When we meet real tragedy in life, we can react in two ways – either by losing hope and falling into self-destructive habits, or by using the challenge to find our inner strength. Thanks to the teachings of Buddha, I have been able to take this second way. – The Dalai Lama
You could say Kevin Kuwik also followed the Dalai Lama’s path when facing tragedy.
Finding purpose after suffering a great tragedy, motivation in a beloved’s death, Kuwik has had an impact far beyond the basketball court.
It was February 2009. Kuwik, now the assistant basketball coach at the University of Dayton, was anticipating the arrival of his girlfriend, Lorin Maurer, from Newark, N.J., before the wedding of Kuwik’s brother. But the celebration was not to be. Maurer was a passenger on Continental Flight 3407 that crashed in Buffalo, N.Y., killing all 49 passengers onboard.
Kuwik and Maurer had met at the 2008 Final Four in San Antonio. Kuwik, then the director of basketball operations at Butler University, and Maurer, the Athletics Friends manager at Princeton, planned a special weekend for Keith Kuwik’s wedding. But their joyful anticipation of that weekend turned to tragedy when the plane experienced aerodynamic stall, later attributed to pilot error by the National Transportation Safety Board.
[caption id="attachment_180" align="alignleft" width="241"] Scott Mauer, above, wearing a ribbon and photo of his daughter Lorin, testifies during a 2009 Senate committee hearing on air safety. At top, Terry Maurer (left) and Kevin Kuwik react to testimony. (Photos by Win McNamee/Getty Images)[/caption]
But Kuwik, calling on the strength he earned while serving in the US Army, found a purpose with that loss. He was inspired by Scott's the determination of Lorin’s father, Scott Maurer, to make sure other families wouldn’t suffer the same loss. Kuwik's father had been a politician in Buffalo, serving as both mayor and county legislator, and Kevin Kuwik thought some of his contacts could help.
Starting with the National Transportation Safety Board’s public hearing into the crash in May 2009, Kuwik's group made more than 70 trips to Washington. They attended every public hearing on the crash held by the House and Senate aviation subcommittees. They met with members of the Senate and House of Representatives, where surviving family members would share their stories.
They met with President Obama and former Secretary of Transportation Ray LaHood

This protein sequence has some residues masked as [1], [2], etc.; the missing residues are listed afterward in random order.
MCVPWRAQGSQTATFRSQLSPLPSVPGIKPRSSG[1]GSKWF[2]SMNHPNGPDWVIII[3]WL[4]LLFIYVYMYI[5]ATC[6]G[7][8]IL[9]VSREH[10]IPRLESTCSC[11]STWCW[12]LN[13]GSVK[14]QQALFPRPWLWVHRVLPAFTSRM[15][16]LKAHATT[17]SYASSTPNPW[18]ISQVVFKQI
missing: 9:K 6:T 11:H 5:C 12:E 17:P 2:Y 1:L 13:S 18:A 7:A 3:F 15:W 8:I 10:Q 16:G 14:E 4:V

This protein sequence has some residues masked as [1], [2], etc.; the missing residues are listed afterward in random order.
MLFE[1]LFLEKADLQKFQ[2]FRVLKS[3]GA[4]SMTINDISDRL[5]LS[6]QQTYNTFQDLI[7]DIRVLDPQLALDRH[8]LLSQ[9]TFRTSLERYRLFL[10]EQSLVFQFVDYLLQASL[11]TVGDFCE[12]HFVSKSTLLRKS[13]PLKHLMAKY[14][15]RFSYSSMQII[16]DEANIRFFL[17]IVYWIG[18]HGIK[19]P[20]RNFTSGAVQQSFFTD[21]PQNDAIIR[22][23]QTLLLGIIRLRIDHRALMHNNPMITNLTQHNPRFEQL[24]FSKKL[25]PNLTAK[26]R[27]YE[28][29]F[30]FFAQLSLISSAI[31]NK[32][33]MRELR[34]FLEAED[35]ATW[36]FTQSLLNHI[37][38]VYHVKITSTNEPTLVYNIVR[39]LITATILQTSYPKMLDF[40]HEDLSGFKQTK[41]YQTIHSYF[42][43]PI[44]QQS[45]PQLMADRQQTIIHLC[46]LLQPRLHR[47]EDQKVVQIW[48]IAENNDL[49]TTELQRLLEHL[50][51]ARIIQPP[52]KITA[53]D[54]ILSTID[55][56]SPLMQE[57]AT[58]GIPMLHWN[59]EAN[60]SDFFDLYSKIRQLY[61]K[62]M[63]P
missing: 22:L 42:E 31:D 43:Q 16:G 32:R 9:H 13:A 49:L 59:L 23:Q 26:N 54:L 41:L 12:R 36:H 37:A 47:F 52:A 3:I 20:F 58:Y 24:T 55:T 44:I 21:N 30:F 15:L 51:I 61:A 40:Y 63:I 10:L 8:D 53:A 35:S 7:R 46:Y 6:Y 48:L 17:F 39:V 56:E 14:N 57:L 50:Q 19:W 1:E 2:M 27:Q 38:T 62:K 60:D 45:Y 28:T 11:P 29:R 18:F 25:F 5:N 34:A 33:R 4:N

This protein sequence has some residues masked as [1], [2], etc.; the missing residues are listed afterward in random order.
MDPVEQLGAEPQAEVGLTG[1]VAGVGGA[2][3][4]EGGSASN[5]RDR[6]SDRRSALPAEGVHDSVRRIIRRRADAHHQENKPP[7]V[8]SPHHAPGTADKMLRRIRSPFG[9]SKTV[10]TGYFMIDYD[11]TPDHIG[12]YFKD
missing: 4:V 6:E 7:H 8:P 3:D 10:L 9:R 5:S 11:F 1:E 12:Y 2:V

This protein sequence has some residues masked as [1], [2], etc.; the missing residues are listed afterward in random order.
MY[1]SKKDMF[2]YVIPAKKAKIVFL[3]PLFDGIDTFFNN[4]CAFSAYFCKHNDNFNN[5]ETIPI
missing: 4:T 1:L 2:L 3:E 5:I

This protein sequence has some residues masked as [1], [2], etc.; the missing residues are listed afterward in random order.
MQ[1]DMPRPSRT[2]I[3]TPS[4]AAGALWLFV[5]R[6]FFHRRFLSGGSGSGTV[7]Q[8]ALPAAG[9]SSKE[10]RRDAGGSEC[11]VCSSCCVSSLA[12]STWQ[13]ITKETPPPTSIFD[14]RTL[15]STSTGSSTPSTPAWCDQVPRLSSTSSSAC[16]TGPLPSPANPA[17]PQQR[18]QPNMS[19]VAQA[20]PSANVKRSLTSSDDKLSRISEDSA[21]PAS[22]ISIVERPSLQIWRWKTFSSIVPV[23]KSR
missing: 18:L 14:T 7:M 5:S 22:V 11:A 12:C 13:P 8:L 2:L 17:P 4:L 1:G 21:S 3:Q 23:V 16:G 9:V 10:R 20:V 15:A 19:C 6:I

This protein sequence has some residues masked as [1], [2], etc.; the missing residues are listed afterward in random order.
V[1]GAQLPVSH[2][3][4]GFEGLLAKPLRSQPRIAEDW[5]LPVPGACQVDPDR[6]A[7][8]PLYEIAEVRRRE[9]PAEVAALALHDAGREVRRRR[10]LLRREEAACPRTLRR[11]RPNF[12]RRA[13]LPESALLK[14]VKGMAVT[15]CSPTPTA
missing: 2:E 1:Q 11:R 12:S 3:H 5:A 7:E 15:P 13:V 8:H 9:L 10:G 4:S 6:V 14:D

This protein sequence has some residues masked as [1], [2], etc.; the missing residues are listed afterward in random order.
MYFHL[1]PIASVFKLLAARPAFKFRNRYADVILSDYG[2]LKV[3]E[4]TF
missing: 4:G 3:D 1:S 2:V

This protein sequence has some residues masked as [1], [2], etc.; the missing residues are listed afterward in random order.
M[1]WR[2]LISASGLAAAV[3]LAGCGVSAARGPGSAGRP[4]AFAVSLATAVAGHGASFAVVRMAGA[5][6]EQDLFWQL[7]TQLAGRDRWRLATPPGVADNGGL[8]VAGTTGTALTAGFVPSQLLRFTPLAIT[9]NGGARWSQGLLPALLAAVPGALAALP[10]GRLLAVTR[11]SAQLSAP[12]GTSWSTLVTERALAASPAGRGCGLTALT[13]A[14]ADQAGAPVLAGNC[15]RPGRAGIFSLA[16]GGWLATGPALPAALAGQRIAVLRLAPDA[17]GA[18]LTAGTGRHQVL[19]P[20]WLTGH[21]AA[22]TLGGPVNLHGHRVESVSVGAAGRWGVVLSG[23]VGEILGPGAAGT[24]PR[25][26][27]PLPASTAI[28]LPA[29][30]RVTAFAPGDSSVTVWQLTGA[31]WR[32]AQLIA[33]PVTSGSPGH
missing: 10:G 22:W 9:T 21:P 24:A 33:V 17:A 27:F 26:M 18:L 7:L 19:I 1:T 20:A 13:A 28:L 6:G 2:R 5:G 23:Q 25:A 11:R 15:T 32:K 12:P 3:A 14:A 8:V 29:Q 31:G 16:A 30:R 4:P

Their focus was regional airline safety and “One Level of Safety” where regional carriers adhered to the standards set by the major airlines. In the case of Flight 3407, Colgan Air was found to have taken shortcuts in hiring, training and supporting their pilots.
The group also discovered that few passengers understood regional carriers because they often flew under a major carrier’s name.
The group’s diligence helped lead to passage of the landmark Airline Safety Act of 2010, which called for stronger regional airline safety standards in the areas of entry level pilot qualifications, training, and pilot fatigue.
Having a national impact is not a new for Kuwik. Army, Kuwik He missed the 2004-05 regular season at Ohio University, – where he was an assistant, to serve an 18-month tour of duty as an Army captain in Mosul, Iraq.
"Just as when I got the letter in the mail to report for duty in support of Operation Iraqi Freedom, my motto has been, ‘Turn a negative into a positive,’" Kuwik said.
Kuwik and his team of advocates continue to lobby legislators in Washington to ensure that the FAA implements all provisions of the safety law.
"In this case, unfortunately we cannot bring back the wonderful people lost on Flight 3407, however in their honor we have found a way to hopefully prevent other families and friends from having to suffer the pain that we have had to endure," Kuwik said.
"I learned that we truly have a government that is ‘of the people, by the people, and for the people,’ as alluded to in the Constitution, although just like in the college basketball landscape, where the odds are often stacked against the low- and mid-major programs, it is extremely difficult, in the absence of money and the right connections, for ordinary citizens to make their voice heard.
"Fortunately, in the case of our group, we were able to connect with the right people in Washington, strike up the right message, and show a level of determination that is nearly impossible to achieve, and through this all, we have been able to make a very important difference for every American who chooses to board a flight each and every day."